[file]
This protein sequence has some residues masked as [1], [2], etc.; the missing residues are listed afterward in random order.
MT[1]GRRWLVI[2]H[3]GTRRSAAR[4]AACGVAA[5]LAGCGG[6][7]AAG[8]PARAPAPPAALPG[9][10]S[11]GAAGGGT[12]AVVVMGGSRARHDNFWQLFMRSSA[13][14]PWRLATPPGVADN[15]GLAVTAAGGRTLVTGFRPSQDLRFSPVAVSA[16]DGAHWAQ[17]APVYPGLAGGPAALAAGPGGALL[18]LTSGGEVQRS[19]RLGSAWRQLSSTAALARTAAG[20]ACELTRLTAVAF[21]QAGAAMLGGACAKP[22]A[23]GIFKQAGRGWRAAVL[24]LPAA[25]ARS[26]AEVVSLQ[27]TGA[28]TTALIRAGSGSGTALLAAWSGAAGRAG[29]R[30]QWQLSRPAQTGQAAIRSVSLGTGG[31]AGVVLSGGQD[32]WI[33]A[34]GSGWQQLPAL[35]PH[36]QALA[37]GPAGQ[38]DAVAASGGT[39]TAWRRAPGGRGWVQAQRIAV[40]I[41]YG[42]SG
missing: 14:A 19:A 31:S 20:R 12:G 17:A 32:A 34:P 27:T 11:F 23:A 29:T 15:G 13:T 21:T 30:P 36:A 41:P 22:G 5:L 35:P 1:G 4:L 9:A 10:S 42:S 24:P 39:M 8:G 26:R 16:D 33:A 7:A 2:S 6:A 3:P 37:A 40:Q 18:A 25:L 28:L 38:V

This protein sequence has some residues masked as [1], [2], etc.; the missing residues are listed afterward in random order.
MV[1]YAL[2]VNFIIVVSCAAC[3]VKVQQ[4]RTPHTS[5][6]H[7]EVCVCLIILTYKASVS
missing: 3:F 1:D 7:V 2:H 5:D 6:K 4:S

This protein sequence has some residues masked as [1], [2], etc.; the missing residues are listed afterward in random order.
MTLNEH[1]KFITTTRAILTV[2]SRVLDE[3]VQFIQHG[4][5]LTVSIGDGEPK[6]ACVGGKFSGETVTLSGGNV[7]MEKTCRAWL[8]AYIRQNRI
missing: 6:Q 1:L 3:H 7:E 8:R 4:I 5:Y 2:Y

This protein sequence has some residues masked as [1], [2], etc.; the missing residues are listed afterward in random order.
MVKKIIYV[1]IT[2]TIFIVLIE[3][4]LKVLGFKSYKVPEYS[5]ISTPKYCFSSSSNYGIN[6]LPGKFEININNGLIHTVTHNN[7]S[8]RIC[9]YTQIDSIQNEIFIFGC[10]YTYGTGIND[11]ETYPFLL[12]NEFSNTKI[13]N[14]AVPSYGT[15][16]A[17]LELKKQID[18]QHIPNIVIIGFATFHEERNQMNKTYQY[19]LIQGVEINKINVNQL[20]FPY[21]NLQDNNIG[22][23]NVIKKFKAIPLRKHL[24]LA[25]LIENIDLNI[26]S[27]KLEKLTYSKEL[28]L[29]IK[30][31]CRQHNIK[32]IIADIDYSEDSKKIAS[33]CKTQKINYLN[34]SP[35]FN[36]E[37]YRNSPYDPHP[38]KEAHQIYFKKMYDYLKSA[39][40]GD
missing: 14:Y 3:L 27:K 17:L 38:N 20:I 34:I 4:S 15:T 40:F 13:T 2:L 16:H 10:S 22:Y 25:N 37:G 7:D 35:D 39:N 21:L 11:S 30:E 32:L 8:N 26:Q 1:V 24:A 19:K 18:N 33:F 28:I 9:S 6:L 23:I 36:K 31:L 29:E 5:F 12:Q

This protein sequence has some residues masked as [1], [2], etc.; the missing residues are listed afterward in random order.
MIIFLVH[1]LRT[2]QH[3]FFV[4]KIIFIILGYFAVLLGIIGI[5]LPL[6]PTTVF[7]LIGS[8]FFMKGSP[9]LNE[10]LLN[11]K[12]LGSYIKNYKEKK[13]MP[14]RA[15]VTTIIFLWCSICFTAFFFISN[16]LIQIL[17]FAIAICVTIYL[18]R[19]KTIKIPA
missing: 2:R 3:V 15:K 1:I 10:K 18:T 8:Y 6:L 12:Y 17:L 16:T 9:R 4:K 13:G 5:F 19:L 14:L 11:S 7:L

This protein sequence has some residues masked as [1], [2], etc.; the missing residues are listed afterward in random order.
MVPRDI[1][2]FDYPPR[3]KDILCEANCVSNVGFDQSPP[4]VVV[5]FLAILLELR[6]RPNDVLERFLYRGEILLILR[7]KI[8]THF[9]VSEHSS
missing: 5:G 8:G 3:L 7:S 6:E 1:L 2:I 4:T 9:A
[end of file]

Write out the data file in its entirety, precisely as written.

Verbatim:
This protein sequence has some residues masked as [1], [2], etc.; the missing residues are listed afterward in random order.
MT[1]GRRWLVI[2]H[3]GTRRSAAR[4]AACGVAA[5]LAGCGG[6][7]AAG[8]PARAPAPPAALPG[9][10]S[11]GAAGGGT[12]AVVVMGGSRARHDNFWQLFMRSSA[13][14]PWRLATPPGVADN[15]GLAVTAAGGRTLVTGFRPSQDLRFSPVAVSA[16]DGAHWAQ[17]APVYPGLAGGPAALAAGPGGALL[18]LTSGGEVQRS[19]RLGSAWRQLSSTAALARTAAG[20]ACELTRLTAVAF[21]QAGAAMLGGACAKP[22]A[23]GIFKQAGRGWRAAVL[24]LPAA[25]ARS[26]AEVVSLQ[27]TGA[28]TTALIRAGSGSGTALLAAWSGAAGRAG[29]R[30]QWQLSRPAQTGQAAIRSVSLGTGG[31]AGVVLSGGQD[32]WI[33]A[34]GSGWQQLPAL[35]PH[36]QALA[37]GPAGQ[38]DAVAASGGT[39]TAWRRAPGGRGWVQAQRIAV[40]I[41]YG[42]SG
missing: 14:A 19:A 31:S 20:R 12:G 17:A 32:A 34:P 27:T 11:F 23:A 29:T 15:G 13:T 21:T 30:P 36:A 41:P 22:G 5:L 35:P 1:G 4:L 9:A 10:S 42:S 24:P 39:M 8:G 26:R 16:D 33:A 7:A 2:S 6:A 3:P 37:A 40:Q 18:A 25:L 28:L 38:V

This protein sequence has some residues masked as [1], [2], etc.; the missing residues are listed afterward in random order.
MV[1]YAL[2]VNFIIVVSCAAC[3]VKVQQ[4]RTPHTS[5][6]H[7]EVCVCLIILTYKASVS
missing: 3:F 1:D 7:V 2:H 5:D 6:K 4:S

This protein sequence has some residues masked as [1], [2], etc.; the missing residues are listed afterward in random order.
MTLNEH[1]KFITTTRAILTV[2]SRVLDE[3]VQFIQHG[4][5]LTVSIGDGEPK[6]ACVGGKFSGETVTLSGGNV[7]MEKTCRAWL[8]AYIRQNRI
missing: 6:Q 1:L 3:H 7:E 8:R 4:I 5:Y 2:Y

This protein sequence has some residues masked as [1], [2], etc.; the missing residues are listed afterward in random order.
MVKKIIYV[1]IT[2]TIFIVLIE[3][4]LKVLGFKSYKVPEYS[5]ISTPKYCFSSSSNYGIN[6]LPGKFEININNGLIHTVTHNN[7]S[8]RIC[9]YTQIDSIQNEIFIFGC[10]YTYGTGIND[11]ETYPFLL[12]NEFSNTKI[13]N[14]AVPSYGT[15][16]A[17]LELKKQID[18]QHIPNIVIIGFATFHEERNQMNKTYQY[19]LIQGVEINKINVNQL[20]FPY[21]NLQDNNIG[22][23]NVIKKFKAIPLRKHL[24]LA[25]LIENIDLNI[26]S[27]KLEKLTYSKEL[28]L[29]IK[30][31]CRQHNIK[32]IIADIDYSEDSKKIAS[33]CKTQKINYLN[34]SP[35]FN[36]E[37]YRNSPYDPHP[38]KEAHQIYFKKMYDYLKSA[39][40]GD
missing: 14:Y 3:L 27:K 17:L 38:N 20:I 34:I 4:S 15:T 40:F 13:T 2:L 16:H 10:S 22:Y 25:N 37:G 7:D 35:D 39:N 21:L 11:S 30:E 32:L 8:N 26:Q 1:V 24:A 19:K 18:N 33:F 28:I 9:S 6:L 23:I 36:K 31:L 29:E 5:F 12:Q

This protein sequence has some residues masked as [1], [2], etc.; the missing residues are listed afterward in random order.
MIIFLVH[1]LRT[2]QH[3]FFV[4]KIIFIILGYFAVLLGIIGI[5]LPL[6]PTTVF[7]LIGS[8]FFMKGSP[9]LNE[10]LLN[11]K[12]LGSYIKNYKEKK[13]MP[14]RA[15]VTTIIFLWCSICFTAFFFISN[16]LIQIL[17]FAIAICVTIYL[18]R[19]KTIKIPA
missing: 2:R 3:V 15:K 1:I 10:K 18:T 8:Y 6:L 12:Y 17:L 16:T 9:R 4:K 13:G 5:F 19:L 14:L 11:S 7:L

This protein sequence has some residues masked as [1], [2], etc.; the missing residues are listed afterward in random order.
MVPRDI[1][2]FDYPPR[3]KDILCEANCVSNVGFDQSPP[4]VVV[5]FLAILLELR[6]RPNDVLERFLYRGEILLILR[7]KI[8]THF[9]VSEHSS
missing: 5:G 8:G 3:L 7:S 6:E 1:L 2:I 4:T 9:A